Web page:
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Bird-borne video-cameras show that seabird movement patterns relate to previously unrevealed proximate environment, not prey.

Tremblay Y, Thiebault A, Mullers R, Pistorius P - PLoS ONE (2014)

Bottom Line: We found that movement patterns were related to specific stimuli which were mostly other predators such as gannets, dolphins or fishing boats.We demonstrate that movement patterns of foraging seabirds can be heavily driven by processes unobservable with conventional methodology.Except perhaps for large scale processes, local-enhancement seems to be the only ruling mechanism; this has profounds implications for ecosystem-based management of marine areas.

View Article: PubMed Central - PubMed

Affiliation: Centre de Recherche Halieutique Méditerrannéenne et Tropicale, Institut pour la Recherche et le Développement, Unité Mixte de Recherche 212: IRD-IFREMER-UM2 : Expoited Marine Ecosystems, Sète, France.

ABSTRACT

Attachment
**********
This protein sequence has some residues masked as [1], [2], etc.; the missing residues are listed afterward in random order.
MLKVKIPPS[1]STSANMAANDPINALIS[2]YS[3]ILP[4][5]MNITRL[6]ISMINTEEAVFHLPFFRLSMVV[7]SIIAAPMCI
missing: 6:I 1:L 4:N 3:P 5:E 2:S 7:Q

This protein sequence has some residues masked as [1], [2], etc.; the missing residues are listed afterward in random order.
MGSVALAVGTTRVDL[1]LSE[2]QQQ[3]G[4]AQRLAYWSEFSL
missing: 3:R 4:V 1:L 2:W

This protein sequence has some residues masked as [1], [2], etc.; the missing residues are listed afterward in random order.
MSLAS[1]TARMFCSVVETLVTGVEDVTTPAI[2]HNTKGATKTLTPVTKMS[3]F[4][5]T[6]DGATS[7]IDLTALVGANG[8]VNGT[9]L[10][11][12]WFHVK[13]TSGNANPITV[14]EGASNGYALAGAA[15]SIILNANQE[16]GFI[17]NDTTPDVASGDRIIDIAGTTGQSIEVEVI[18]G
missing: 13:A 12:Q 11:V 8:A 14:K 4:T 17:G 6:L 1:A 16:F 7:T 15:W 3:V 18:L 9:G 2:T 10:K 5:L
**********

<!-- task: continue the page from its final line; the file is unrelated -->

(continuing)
The study of ecological and behavioral processes has been revolutionized in the last two decades with the rapid development of biologging-science. Recently, using image-capturing devices, some pilot studies demonstrated the potential of understanding marine vertebrate movement patterns in relation to their proximate, as opposed to remote sensed environmental contexts. Here, using miniaturized video cameras and GPS tracking recorders simultaneously, we show for the first time that information on the immediate visual surroundings of a foraging seabird, the Cape gannet, is fundamental in understanding the origins of its movement patterns. We found that movement patterns were related to specific stimuli which were mostly other predators such as gannets, dolphins or fishing boats. Contrary to a widely accepted idea, our data suggest that foraging seabirds are not directly looking for prey. Instead, they search for indicators of the presence of prey, the latter being targeted at the very last moment and at a very small scale. We demonstrate that movement patterns of foraging seabirds can be heavily driven by processes unobservable with conventional methodology. Except perhaps for large scale processes, local-enhancement seems to be the only ruling mechanism; this has profounds implications for ecosystem-based management of marine areas.